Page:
An alternative approach: the participatory economy.
Two examples of community based, participatory economy frameworks show the potential of a community focus. These are the Organisation Workshop and Civic Economy approaches. These are locally based and have, at their heart, participation, enterprise development and community building. Both explore community needs: organisation workshop via community asset scans and civic economy via the people’s interests who come forward to be involved. Both have supports for people who wish to develop enterprises that lead to employment: organisation workshop via workshop learning following a curriculum that includes the nature of organisations and employment regulations, such as health and safety and civic economy via workshops that address support and learning needs as they arise. Organisation workshop4 aims to fulfil community needs; civic economies5 enhance the potential of local resources for development, building on people’s talents.
In Marsh Farm Luton, the Organisation Workshop evaluation6 reported a number of new enterprises had been set up, building on participants’ skill s and interests, including : bee-keeping, a community farm, a building co-operative, a catering business, music related and IT services. It was estimated that the monetary value of the social projects achieved was £1,300,000, which is substantial. The Organisation Workshop has also been tried in Hastings7, where 60 people were involved in transforming the former Observer building as the first step to creating community enterprises.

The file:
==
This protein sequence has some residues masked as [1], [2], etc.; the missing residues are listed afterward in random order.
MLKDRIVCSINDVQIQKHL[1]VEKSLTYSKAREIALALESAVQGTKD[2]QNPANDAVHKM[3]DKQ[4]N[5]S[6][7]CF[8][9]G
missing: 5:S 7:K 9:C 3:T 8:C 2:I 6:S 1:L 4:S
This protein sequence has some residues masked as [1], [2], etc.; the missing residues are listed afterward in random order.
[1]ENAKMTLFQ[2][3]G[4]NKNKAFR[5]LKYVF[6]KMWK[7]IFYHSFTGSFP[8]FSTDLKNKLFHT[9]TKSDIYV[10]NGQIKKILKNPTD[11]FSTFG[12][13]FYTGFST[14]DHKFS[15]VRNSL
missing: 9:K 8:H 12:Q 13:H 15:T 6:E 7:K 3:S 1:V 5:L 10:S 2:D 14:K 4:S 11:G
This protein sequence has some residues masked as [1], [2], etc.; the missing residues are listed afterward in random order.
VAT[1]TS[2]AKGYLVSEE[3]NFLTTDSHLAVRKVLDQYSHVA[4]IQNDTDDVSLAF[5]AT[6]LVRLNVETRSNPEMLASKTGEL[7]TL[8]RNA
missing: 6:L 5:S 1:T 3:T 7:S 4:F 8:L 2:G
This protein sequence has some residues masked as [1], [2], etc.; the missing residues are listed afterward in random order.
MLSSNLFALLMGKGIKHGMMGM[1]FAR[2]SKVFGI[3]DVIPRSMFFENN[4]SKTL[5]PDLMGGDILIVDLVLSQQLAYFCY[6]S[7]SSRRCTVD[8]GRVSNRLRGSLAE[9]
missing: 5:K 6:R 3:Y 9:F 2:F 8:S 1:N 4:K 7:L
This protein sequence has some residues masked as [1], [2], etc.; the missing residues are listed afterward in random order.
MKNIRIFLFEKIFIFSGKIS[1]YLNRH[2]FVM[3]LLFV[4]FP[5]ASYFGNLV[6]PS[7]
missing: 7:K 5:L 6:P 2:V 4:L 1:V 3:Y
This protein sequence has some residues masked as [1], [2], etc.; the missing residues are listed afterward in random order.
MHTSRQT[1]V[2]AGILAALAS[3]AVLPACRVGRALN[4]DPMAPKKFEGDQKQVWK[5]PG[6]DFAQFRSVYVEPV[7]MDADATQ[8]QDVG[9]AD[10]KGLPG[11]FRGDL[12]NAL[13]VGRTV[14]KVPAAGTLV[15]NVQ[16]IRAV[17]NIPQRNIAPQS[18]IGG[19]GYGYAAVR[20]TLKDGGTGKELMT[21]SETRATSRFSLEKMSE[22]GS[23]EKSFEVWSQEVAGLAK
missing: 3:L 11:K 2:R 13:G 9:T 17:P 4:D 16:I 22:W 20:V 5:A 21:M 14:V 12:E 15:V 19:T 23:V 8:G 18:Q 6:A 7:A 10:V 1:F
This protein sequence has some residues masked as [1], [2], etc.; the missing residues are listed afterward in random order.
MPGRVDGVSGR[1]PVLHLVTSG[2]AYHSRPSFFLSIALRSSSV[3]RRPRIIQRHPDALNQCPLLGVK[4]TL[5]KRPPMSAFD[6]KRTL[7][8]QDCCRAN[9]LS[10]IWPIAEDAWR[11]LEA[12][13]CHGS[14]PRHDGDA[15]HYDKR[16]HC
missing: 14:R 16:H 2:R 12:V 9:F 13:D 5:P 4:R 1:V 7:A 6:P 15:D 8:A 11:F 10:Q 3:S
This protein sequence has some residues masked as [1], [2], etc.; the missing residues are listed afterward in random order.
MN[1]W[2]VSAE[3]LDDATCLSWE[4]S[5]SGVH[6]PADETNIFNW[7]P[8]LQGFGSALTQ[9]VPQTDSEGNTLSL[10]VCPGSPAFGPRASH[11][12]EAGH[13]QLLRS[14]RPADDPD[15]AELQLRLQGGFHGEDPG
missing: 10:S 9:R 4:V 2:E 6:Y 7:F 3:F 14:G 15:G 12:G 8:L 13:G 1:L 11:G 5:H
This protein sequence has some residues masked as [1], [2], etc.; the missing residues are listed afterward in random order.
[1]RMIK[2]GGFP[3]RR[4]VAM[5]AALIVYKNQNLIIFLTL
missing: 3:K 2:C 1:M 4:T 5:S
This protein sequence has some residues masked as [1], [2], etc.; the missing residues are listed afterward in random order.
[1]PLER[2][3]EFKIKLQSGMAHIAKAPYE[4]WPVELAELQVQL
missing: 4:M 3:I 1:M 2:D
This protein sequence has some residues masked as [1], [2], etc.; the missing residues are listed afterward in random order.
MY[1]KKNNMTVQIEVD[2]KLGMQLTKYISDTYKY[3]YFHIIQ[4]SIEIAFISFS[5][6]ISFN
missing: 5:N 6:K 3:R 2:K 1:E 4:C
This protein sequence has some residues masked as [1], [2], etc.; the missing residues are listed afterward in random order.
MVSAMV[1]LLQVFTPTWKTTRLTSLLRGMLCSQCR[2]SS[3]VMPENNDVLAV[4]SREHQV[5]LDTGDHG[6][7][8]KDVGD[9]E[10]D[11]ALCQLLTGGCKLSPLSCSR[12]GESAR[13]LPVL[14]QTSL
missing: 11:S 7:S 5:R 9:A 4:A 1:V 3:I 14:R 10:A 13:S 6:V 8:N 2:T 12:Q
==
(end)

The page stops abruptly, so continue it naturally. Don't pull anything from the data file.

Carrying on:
In Barking and Dagenham, participatory City’s Every One Every Day8 project has focused on bringing people together to explore ideas for project developments and to link people together around project clusters, supported by shop fronts across the Borough and an business incubation space. Literally thousands have been involved across the Borough -, with 70 project clusters formed after 2 years, based in 38 locations across the Borough.
Both projects are too new to see if the enterprises and work opportunities have longevity, or whether the community building has knock on effects, increasing solidarity and well-being. However, they both represent creative and innovative examples of a different way forward, not replacing other National employment innovations, but supplementing them, with the promise of a different future. Both the projects discussed above had financial support, and this is just the kind of thing that Regional or Local Governments, whichever is charged with the youth training funds could promote and support, and give young people not only some hope for the future, but also a belief in their own capacity to contribute to a better, more resilient world.
For a fuller discussion of these and other linked approaches see the following:
8http://www.participatorycity.org/made-to-measure-1 for Year 1 evaluation; http://www.participatorycity.org/tools-to-act for Year 2 evaluation